A plain reading of the contract does not prohibit a private law firm from representing a probationary employee before an OAL proceeding. The only evidence before the court concerning the Law Firm's representation was the certification of defense counsel, which stated that the Law Firm was representing Maldonado on a pro bono basis, and that defendant was not involved in the representation. Notwithstanding, the trial judge granted plaintiff's relief based on his speculation regarding the motivation of the Law Firm.

In the past, this court has been reluctant to uphold decisions based largely on speculation. State v. Liviaz, 389 N.J. Super. 401 (App. Div.), certif. denied, 190 N.J. 392 (2007). In Liviaz, this court was called upon to review the decision of a trial judge admitting two defendants into the Pretrial Intervention (PTI) Program over the objection of the Burlington County Prosecutor. Id. at 403. The judge based her decision, in part, on a finding that the Burlington County Prosecutor was applying, sub silentio, a per se rule denying PTI to illegal aliens. Id. at 406.

We acknowledged that if a per se rule excluding illegal aliens from the PTI program was, in fact, being applied, it would be contrary to the court rules. Ibid. However, we determined that there was no evidence that such a per se rule was being applied; on the contrary, the prosecutor emphasized several valid reasons for denying PTI to the defendants apart from their illegal status. Id. at 407-08. We reversed, concluding that the trial judge's speculation concerning the motivation of the prosecutor, without sufficient supporting evidence, was not enough to conclude that illegal aliens were in fact being denied protections to which they were entitled under the law. Ibid.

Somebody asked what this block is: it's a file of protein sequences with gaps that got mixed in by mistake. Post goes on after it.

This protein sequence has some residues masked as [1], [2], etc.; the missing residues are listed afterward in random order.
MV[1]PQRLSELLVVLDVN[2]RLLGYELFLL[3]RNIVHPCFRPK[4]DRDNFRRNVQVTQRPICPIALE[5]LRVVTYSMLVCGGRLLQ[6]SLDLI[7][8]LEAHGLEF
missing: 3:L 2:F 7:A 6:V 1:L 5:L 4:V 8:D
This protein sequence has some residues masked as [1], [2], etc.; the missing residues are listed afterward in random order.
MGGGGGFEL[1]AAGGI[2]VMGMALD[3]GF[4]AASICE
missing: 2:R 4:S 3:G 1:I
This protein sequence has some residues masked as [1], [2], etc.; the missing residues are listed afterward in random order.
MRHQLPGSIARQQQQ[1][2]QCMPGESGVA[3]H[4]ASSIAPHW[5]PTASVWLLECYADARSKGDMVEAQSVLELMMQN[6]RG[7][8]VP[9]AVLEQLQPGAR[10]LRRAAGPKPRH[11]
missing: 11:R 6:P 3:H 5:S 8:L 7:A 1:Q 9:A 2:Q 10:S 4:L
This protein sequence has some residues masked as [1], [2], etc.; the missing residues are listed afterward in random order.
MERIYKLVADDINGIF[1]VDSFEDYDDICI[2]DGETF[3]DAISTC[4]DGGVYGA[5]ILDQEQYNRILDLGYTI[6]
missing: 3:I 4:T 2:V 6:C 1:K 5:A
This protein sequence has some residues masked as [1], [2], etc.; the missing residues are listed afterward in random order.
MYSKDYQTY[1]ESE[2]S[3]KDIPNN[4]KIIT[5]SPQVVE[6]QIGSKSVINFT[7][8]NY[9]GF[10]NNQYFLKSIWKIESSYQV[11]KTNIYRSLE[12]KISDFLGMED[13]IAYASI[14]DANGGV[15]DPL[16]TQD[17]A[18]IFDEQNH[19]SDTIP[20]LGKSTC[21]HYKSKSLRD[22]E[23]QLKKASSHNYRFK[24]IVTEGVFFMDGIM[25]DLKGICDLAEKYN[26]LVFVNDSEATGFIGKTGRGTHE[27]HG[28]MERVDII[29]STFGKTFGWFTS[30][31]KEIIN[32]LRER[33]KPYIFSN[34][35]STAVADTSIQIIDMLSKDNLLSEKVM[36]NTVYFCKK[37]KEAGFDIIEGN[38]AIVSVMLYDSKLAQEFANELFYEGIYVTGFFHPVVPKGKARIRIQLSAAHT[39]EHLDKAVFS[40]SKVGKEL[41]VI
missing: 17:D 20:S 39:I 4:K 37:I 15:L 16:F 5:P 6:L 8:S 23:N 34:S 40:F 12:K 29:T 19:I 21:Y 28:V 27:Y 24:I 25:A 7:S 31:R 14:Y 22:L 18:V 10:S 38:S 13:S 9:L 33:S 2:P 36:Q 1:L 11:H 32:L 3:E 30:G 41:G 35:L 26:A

Here, the judge's decision, prohibiting the Law Firm from representing Maldonado, was based on his speculation that the Law Firm was providing the representation on behalf of defendant. As in Liviaz, there is no evidence supporting the supposition. Defense counsel has provided a certification, which has not been contradicted, indicating that the Law Firm is representing Maldonado on a pro bono basis, and that defendant is not contributing to the representation.

Moreover, there is a strong public policy preference for clients to have the freedom to be represented by the attorney of their choice. Dwyer v. Jung, 133 N.J. Super. 343, 347 (Ch. Div.), aff'd o.b., 137 N.J. Super. 135 (App. Div. 1975). Although the judge stated that that Maldonado could choose any lawyer he desired except for one affiliated with the Law Firm, the right to be represented by the attorney of one's choice is deeply rooted in our system of jurisprudence and should be respected where possible. Id. at 346-47.

Because the trial judge's conclusion that the CBA prohibits the same Law Firm which represents defendant from representing Maldonado on a pro bono basis was a legal conclusion, it is not entitled to any special deference on appeal. Manalapan Realty v. Manalapan Twp. Comm., 140 N.J. 366, 378 (1995). Accordingly, we reverse the order of December 16, 2005. The Law Firm is entitled to represent Maldonado on the administrative appeal on a pro bono basis.

Affirmed in part; reversed in part.

20070627